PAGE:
Melt the butter, and add the poppy seeds, and stir well. Crush Ritz crackers in large zip-lock bag with a rolling pin. Don’t crush too small. Add crumbs to the melted butter. Sprinkle crumbs over the top of the grated cheese.
Bake uncovered at 350 degrees for about 30 minutes, or until hot & bubbly.
Recipe from:  "Get Off Your Butt and Bake" Website

Chicken and broccoli before it's smothered in sauce and cracker crumbs:

Cheesy, yummy sauce:

Finished casserole:


Who doesn't love a good potato?  Until a few years ago, I honestly didn't know the difference between an Idaho and any other potato.  The only time I ever really noticed the difference among potatoes was when my mom used to occasionally make a creamed potato side dish using small red potatoes and peas.  A few years ago I began to cook with yukon golds and fingerlings.  About a week ago, I discovered a great web site devoted totally to the potato.  It is  This is a great place to explore the plethora of potato possibilities.  There are descriptions of the different kinds of potatoes, oodles of recipes for potatoes, and even nutrition facts for the ever vigilant healthy eater.  If you love potatoes, stop by this site and check it out!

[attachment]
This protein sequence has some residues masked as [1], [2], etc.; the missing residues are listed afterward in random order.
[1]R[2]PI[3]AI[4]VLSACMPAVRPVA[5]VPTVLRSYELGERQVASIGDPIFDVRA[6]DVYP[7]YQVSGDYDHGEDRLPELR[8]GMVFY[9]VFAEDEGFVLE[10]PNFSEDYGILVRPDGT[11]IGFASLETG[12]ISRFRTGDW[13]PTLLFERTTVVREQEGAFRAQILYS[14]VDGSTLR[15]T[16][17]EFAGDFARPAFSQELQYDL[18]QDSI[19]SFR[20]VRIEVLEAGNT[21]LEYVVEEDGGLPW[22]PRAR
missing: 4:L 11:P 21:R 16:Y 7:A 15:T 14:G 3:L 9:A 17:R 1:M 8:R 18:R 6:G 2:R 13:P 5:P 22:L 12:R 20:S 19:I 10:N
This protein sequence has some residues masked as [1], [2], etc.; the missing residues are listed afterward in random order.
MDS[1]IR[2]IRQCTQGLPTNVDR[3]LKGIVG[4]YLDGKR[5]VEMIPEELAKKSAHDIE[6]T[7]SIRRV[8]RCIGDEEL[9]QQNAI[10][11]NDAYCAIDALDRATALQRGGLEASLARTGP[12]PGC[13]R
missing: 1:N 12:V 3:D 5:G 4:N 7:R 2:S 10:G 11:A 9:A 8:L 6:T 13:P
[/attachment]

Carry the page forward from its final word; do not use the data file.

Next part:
Wednesday, February 15, 2012